One in five deaths in England and Wales are linked to Covid-19, will spring slow the spread of this virus?
The Office for National Statistics data showed the virus was mentioned on 3,475 death certificates in the week ending 3 April.
It helped push the total number of deaths in that week to more than 16,000 – a record high and 6,000 more than expected at this time of year.
Normally the number of deaths falls as winter ends.
This is because there is less flu circulating.
Since the outbreak of COVID-19, which is caused by the coronavirus, there has been some confusion as to what it is, how it is different to the flu and what the symptoms are for both.
But what is not clear is what else is contributing to this spike in deaths – the coronavirus cases contributed just over half of the “extra” 6,000 deaths.
It could be that cases of coronavirus are going undetected or other factors related to the lockdown and outbreak are having an impact, such as people not seeking treatment for other conditions or mental health deaths going up.
The 16,000 weekly deaths is the highest number seen since the ONS started publishing data in 2005 and tops the highest toll during the 2015 flu outbreak, the most severe of recent years.
Coronavirus: COVID-19 cases worldwide top two million
Most of the world’s cases are in the US, Spain, Italy, France, Germany and the UK. All these country’s have had exceptionally warm winters.
Almost 700,000 of those cases are people diagnosed with COVID-19 in the US, according to figures compiled by Johns Hopkins University.
Spain has 170,000 and Italy has almost 160,000, with France, Germany, the UK, and China also having a high number of cases.
Another 778 people have died after contracting coronavirus, taking the UK death toll to 12,107, the Department of Health (DoH) has confirmed.
Today’s jump in deaths is another huge daily increase, following a rise of 717 yesterday and 737 on Sunday. The toll was updated today after England recorded another 744 deaths. Scotland reported 40 deaths, while 19 were recorded in Wales and 10 in Northern Ireland.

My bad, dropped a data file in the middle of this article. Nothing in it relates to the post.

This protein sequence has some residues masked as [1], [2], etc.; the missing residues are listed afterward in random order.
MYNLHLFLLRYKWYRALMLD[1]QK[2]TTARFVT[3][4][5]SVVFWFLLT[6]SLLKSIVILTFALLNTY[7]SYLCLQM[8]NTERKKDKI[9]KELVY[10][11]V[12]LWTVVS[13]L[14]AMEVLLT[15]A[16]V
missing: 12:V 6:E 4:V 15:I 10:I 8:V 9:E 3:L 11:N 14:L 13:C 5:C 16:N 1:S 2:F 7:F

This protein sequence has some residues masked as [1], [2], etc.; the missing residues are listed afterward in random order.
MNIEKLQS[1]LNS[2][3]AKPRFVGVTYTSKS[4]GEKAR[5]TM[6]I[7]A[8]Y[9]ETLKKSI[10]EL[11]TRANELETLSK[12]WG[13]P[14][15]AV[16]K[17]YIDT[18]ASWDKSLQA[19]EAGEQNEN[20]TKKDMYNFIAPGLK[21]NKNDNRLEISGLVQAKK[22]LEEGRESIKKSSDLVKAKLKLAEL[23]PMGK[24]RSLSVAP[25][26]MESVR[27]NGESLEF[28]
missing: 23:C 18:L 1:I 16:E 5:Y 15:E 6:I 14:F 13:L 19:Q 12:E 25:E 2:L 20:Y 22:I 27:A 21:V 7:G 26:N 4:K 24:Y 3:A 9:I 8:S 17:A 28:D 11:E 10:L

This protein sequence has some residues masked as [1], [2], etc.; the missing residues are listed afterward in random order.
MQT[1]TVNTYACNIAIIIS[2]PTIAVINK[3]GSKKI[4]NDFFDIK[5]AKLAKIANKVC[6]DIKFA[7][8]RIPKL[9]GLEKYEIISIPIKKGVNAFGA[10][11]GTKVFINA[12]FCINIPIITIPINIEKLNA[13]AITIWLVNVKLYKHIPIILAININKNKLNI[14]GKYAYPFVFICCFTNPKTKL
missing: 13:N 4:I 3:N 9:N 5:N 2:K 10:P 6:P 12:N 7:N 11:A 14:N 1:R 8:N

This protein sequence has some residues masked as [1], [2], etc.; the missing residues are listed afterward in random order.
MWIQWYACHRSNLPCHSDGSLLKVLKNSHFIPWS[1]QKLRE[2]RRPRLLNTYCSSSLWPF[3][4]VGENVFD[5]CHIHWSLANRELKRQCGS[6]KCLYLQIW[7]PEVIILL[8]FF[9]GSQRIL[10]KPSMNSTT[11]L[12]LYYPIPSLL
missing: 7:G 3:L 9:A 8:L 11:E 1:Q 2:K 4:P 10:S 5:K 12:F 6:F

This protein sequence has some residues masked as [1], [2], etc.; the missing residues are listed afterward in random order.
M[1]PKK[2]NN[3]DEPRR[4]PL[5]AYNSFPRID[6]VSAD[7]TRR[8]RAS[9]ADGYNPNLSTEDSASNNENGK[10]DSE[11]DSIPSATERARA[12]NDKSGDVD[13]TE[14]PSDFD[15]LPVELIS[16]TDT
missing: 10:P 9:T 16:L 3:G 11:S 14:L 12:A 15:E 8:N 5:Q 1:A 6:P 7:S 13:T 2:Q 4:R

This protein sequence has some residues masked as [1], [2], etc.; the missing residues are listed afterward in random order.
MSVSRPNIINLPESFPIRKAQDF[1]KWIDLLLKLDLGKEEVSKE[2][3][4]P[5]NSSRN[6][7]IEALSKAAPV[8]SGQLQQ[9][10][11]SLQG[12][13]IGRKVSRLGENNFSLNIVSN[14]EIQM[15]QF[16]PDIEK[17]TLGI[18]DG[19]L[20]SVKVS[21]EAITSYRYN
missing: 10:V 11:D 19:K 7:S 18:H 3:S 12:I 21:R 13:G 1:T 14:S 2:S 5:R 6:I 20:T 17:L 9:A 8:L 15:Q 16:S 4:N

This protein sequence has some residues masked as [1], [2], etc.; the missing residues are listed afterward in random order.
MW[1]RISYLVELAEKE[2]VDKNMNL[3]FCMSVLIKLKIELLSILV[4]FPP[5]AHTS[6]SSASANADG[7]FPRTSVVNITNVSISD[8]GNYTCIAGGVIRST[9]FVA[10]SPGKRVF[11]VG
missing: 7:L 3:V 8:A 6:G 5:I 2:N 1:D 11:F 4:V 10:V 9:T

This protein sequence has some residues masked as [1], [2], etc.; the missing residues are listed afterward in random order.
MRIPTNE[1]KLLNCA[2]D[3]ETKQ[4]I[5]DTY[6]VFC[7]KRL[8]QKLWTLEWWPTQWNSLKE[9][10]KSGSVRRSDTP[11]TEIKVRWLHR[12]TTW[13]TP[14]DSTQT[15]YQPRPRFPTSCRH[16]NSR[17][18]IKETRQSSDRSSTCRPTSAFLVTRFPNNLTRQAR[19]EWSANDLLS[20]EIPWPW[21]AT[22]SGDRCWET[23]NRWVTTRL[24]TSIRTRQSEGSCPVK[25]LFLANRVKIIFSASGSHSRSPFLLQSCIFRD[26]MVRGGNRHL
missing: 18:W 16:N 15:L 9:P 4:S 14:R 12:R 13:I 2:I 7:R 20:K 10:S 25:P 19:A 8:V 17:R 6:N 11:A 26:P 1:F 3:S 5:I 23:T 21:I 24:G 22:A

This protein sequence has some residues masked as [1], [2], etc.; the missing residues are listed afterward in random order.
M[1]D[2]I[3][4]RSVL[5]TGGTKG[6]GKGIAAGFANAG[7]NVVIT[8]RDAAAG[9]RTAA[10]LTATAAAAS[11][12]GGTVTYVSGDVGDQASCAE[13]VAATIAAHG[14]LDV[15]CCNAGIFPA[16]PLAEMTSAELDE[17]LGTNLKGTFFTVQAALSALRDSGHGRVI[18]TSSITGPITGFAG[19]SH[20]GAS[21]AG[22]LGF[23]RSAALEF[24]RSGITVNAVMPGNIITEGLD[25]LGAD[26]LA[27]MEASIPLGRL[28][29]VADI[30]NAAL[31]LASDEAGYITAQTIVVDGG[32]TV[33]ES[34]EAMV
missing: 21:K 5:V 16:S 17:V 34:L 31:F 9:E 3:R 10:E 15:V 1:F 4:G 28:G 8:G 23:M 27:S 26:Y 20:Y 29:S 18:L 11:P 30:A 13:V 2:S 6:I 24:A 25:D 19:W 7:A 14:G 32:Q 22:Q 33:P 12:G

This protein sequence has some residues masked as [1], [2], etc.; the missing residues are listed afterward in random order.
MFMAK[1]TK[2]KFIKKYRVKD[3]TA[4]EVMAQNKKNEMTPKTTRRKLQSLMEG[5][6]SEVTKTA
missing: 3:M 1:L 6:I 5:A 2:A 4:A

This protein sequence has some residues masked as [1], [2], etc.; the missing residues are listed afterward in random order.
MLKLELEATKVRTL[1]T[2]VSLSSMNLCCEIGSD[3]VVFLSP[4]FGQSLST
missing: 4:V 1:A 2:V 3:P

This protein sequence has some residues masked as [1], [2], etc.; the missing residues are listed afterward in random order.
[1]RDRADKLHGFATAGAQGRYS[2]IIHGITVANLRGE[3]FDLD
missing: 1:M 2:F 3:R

The combined figure from the four nations comes to 813, which is higher than the number – 778 – later released by the DoH this afternoon.
The government has said this difference is because each devolved authority often makes amendments to their own data after reporting deaths to the DoH each day.
What is coronavirus?
Coronaviruses are a large family of viruses which may cause illness in animals or humans, according to the World Health Organisation (WHO).
The most recently discovered coronavirus causes COVID-19 and on Wednesday, the WHO declared the outbreak a pandemic, which it defines as the worldwide spread of a new disease.
What is the flu?
Influenza, most commonly known as the flu, is a viral infection affecting the lungs and airways, according to Public Health England (PHE).
Both can result in fever, tiredness and a dry cough – although according to Johns Hopkins Medicine, some patients can also suffer with vomiting at times, diarrhoea, aching body, fatigue and pneumonia.
Patients with the flu can also suffer with a headache, muscle and joint pain, sore throat and a runny nose, according to the WHO.
But with COVID-19, symptoms can also include a shortness of breath.
Just like the flu, coronaviruses are respiratory diseases and both can be mild, severe and even cause death – and they can spread when an infected patient coughs or sneezes, spraying small liquid droplets from their nose or mouth, which may contain the virus.
Although it is currently unclear how long COVID-19 can survive on hard objects and surfaces, some experts have suggested its lifespan could be upwards of 24 hours.
The WHO recently warned banknotes may become a public health risk because of the rate at which they change hands, picking up all manner of bacteria and viruses along the way.
Although the WHO says it is still learning about this new virus, it has said COVID-19 adversely affects elderly people and those with pre-existing medical conditions, such as high blood pressure, heart disease, lung disease, cancer or diabetes.
It has also warned those over 60 or with long-term illnesses, to try to avoid crowded places to cut the risk of catching coronavirus.
Influenza is more dangerous for pregnant women, under fives, over 65s, people with chronic medical conditions such as HIV/AIDS, asthma, heart and lung diseases and diabetes.
Whatever the effect of temperature is on SARS-CoV-2, we will still need to take precautions
The US Centres for Disease Control and Prevention states that “at this time, it is not known whether the spread of COVID-19 will decrease when [the] weather becomes warmer”. It also says that, whilst seasonal viruses like the common cold and flu spread more in the winter, it is still possible to catch these illnesses in other months.
The WHO has stressed that cold weather and snow cannot kill SARS-CoV-2, reiterating the advice that “The most effective way to protect yourself against the new coronavirus is by frequently cleaning your hands with alcohol-based hand rub or washing them with soap and water.”